Georgia voters may decide to legalize horse racing betting

Georgian voters may have the option of legalizing horse racing betting after a Senate committee passed a constitutional amendment on Wednesday, but the fate of the legislation remains unclear.

The Senate Regulated Industries Committee voted to approve Senate Resolution 131, but did not act on accompanying Senate Bill 212, which would authorize up to five racetracks with gambling anywhere. where in the state. Committee chairman Bill Cowsert, a Republican from Athens, has pledged to vote on the accompanying bill in the coming days.

Some Georgia lawmakers typically try to expand gambling every year in the General Assembly, but none have succeeded since voters approved a state lottery in 1992. The House has been less supportive of expansion efforts these last few years, but House Speaker David Ralston gave supporters new hope in January when he said “there’s an appetite this session that I’ve never seen before to do something about it,” suggesting that supporters should focus on a constitutional amendment and leave the details of whether the state will legalize casinos, sports betting or horse racing betting until later.

No proposals have yet emerged in the House, although supporters are hoping for action before Crossover Day on March 15, when the legislation is due out of its original chamber. The House could also still act on Senate Bill 142, which allows sports betting regulated by the Georgia Lottery Corp.

The senators are taking a different approach, advancing a proposed constitutional amendment that would allow betting on live races at Georgia tracks or betting on simulcast races from other tracks. But the amendment put forward on Wednesday would not allow other forms of gambling such as slot machines or casino table games at racetracks.

Cowsert said it was at the insistence of the Senate Republican leadership. But it also made him wonder if horse racing would be financially viable without the extra support, which has become common at racetracks in other states as lotteries and casinos have grown.

“That’s part of what worries me here, if it’s not possible for him to be successful without additional playing revenue,” Cowsert said.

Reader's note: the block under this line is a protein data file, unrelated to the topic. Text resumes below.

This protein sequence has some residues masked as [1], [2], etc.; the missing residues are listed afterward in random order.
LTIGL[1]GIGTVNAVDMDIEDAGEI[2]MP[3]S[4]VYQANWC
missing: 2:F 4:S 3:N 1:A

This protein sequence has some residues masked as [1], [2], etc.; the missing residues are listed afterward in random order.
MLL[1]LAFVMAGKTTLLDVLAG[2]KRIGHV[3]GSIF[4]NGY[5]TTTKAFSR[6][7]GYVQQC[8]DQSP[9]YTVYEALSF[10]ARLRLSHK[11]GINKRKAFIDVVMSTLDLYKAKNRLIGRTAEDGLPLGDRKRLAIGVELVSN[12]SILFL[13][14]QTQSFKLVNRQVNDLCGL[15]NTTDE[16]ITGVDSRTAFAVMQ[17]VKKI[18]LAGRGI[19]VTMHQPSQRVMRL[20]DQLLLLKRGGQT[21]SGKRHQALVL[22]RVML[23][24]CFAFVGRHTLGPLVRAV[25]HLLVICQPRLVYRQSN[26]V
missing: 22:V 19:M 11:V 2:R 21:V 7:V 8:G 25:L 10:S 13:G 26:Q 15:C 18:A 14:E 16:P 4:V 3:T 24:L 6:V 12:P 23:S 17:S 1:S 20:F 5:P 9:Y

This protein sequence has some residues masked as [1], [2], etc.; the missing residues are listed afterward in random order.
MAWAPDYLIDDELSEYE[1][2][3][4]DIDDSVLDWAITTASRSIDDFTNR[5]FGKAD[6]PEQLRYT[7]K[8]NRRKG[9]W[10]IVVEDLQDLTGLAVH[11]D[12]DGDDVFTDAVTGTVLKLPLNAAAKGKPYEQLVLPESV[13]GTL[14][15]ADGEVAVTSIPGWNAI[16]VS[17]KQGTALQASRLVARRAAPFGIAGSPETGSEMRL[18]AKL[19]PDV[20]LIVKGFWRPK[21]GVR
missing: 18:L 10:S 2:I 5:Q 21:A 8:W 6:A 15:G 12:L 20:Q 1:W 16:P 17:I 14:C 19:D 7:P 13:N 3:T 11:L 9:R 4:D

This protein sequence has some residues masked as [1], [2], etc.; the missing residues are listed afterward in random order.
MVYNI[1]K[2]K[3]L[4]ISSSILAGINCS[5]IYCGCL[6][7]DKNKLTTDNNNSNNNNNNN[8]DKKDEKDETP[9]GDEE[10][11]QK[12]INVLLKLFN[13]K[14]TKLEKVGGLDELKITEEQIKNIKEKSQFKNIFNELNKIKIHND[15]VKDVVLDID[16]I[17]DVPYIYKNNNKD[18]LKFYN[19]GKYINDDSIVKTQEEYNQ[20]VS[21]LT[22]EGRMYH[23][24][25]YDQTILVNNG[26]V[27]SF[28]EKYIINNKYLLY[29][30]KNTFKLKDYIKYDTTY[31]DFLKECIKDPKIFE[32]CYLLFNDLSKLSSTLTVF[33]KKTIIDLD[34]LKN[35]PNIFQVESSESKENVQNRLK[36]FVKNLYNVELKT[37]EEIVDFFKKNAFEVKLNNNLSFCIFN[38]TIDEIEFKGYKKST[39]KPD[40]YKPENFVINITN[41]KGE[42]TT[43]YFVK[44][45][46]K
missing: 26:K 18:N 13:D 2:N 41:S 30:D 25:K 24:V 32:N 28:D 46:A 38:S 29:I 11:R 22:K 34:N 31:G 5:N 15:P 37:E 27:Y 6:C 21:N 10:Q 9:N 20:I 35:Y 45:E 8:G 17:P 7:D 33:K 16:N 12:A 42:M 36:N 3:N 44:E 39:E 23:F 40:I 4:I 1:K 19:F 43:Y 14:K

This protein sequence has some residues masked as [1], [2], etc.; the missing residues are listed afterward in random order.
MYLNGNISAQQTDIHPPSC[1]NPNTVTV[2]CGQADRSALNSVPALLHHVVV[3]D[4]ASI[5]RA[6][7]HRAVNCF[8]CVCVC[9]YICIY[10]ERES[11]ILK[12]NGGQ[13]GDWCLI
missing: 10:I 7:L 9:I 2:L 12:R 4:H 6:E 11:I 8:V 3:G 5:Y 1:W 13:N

Proponents, for their part, have focused on the potential economic benefits of horse racing, pointing to a Georgia Southern University study that shows horse racing could boost the state’s economy by $1.28 billion. dollars a year and create 15,800 jobs over a decade. This includes the projected fallout from Thoroughbred breeding.

“We believe we’re going to create a new industry, the equine industry, that will bring $1.2 billion in economic impact to the state of Georgia, and it will especially help rural Georgia with horse farms, horse farms, hay,” said Senator Brandon. Beach, an Alpharetta Republican.

But Mike Griffin, who lobbies for downstate Baptist churches, said he believes if they are legalized, horse racing advocates will push to allow other forms of betting. Churches oppose gambling as immoral and preying on the poor.

“It seems only the rich drink wine and eat cheese, but I’m telling you it’s going to go beyond that.”

If a majority of voters agreed to change the state constitution, local governments would have to allow racetracks in their city or county. Under the proposed bill, the industry would be regulated by a state racing commission and would-be operators would have to pay a non-refundable $500,000 to apply for a license and then $250,000 a year to renew the license. The state would get a 3.5% cut of all money wagered to fund certain priorities, including education, health care and rural internet access.


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Lynn A. Saleh